The Mysterious Death of Mr. Darcy

Fitzwilliam Darcy is devastated. The joy of his recent wedding has been cut short by the news of the sudden death of his father’s beloved cousin, Samuel Darcy. Elizabeth and Darcy travel to Dorset, a popular Regency resort area, to pay their respects to the well-traveled and eccentric Samuel. But this is no summer holiday. Danger bubbles beneath Dorset’s peaceful surface as strange and foreboding events begin to occur. Several of Samuel’s ancient treasures go missing, and then his body itself disappears. As Darcy and Elizabeth investigate this mystery and unravel its tangled ties to the haunting legends of Dark Dorset, the legendary couple’s love is put to the test when sinister forces strike close to home. Some secrets should remain secrets, but Darcy will do all he can to find answers—even if it means meeting his own end in the damp depths of a newly dug grave.

With malicious villains, dramatic revelations and heroic gestures, The Mysterious Death of Mr. Darcy will keep Austen fans turning the pages right up until its dramatic conclusion.

What will you be working on next?

For White Soup Press, I have begun writing book 5 of the Realm series (The Scandal of Lady Eleanor, A Touch of Velvet, A Touch of Cashémere, and A Touch of Grace). A Touch of Mercy is tentatively scheduled for an early May 2013 release. A Touch of Love will follow in October. The series will finish next February with the release of a second anthology entitled “Hers” and will feature the solution to where the emerald can be found.

Ulysses Press and I are developing a new Austen-inspired for an early 2014 release.

What other books (either fiction or nonfiction) could you recommend, which speak of the Regency Period?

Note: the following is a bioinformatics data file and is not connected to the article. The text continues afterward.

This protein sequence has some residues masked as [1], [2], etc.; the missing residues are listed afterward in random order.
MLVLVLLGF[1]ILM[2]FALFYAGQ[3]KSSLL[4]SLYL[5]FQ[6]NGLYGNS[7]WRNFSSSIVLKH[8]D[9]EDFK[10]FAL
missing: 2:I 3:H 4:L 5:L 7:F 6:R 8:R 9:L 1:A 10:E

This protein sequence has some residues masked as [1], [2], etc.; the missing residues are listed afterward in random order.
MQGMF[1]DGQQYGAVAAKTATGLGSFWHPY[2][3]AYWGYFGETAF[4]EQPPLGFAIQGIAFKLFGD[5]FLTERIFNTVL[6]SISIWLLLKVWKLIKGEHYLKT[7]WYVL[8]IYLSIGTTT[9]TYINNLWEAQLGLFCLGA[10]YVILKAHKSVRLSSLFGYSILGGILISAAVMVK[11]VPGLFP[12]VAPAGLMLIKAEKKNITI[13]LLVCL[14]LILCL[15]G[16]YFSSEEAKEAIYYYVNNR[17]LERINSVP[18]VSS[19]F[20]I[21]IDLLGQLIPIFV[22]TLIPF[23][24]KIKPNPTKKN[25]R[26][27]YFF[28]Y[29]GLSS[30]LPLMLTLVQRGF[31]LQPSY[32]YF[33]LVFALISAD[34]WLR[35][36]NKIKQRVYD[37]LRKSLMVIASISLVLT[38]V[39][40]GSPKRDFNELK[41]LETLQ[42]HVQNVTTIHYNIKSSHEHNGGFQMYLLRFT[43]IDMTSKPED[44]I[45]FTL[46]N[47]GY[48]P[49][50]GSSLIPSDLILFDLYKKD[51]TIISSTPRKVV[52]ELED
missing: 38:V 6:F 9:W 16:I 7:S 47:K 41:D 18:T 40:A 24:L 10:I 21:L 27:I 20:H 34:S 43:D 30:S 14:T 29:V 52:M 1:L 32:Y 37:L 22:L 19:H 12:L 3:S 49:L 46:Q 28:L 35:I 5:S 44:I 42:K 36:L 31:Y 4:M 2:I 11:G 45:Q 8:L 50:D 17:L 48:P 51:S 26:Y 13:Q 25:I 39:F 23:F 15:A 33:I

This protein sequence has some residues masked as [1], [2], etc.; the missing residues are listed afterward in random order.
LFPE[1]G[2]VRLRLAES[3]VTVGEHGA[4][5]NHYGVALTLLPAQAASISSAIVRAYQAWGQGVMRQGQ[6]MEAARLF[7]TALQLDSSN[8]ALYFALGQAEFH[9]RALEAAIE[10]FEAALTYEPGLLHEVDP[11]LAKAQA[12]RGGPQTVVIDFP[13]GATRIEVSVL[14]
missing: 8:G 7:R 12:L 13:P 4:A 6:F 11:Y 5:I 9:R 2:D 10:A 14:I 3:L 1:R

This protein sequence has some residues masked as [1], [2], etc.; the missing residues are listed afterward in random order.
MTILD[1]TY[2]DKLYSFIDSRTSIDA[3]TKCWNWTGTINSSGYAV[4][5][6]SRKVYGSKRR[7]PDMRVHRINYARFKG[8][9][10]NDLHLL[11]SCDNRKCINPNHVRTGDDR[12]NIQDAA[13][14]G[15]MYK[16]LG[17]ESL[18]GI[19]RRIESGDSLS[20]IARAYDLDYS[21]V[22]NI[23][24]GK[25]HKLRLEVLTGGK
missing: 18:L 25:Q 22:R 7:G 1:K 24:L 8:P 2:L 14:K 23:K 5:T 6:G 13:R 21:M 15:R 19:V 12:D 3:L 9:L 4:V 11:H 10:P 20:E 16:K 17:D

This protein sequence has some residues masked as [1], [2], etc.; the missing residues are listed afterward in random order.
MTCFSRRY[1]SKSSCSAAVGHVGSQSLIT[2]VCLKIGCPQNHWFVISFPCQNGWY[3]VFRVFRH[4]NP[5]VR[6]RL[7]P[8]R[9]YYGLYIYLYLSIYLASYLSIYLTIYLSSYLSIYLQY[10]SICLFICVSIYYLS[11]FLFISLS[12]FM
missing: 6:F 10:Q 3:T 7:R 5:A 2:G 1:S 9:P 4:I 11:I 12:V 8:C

Kristine Hughes’s The Writer’s Guide to Everyday Life in Regency and Victorian England

Daniel Pool’s What Jane Austen Ate and Charles Dickens Knew

Amanda Vickery’s Behind Closed Doors: At Home in Georgian England

John Summerson’s Georgian London

Mary Balogh’s Bedwyn Series: Slightly Married; Slightly Wicked; Slightly Scandalous; Slightly Tempted; Slghtly Sinful; and Slightly Dangerous

Louise Allen’s A Most Unconventional Courtship; “An Earl Beneath the Mistletoe” from Snowbound Wedding Wishes; The Notorious Mr. Hurst

Girly Question: If you could design and make your perfect Regency outfit, what would it be like?

I am not a fashion person. Although I have watched every season, I have never picked the winner of Project Runway, so this was a difficult question for me. I have several Regency day dresses, which I use for presentations, etc., but for this question I wanted some “classier.” Therefore, I did an Internet search.

I particularly liked this white mull gown from the Metropolitan Museum of Art. It is from 1810 and is made from white mull with silver tinsel embroidery. The sleeves are gathered and designed to set off the slope of the shoulder. The waist is high and sports a knotted cord, which is accented with tassels. The “V” neckline is designed to accentuate a woman’s full bosoms.


Wow, cannibal Scots and the murder of a Mr Darcy! To find out more about Regina and buy her books, use the following links.


Blogs  – Every Woman Dreams

         Austen Authors

                    English Historical Fiction Authors

Twitter  @reginajeffers


Purchase Links:

The Mysterious Death of Mr. Darcy



Barnes & Noble

Ulysses Press

His: Two Regency Novellas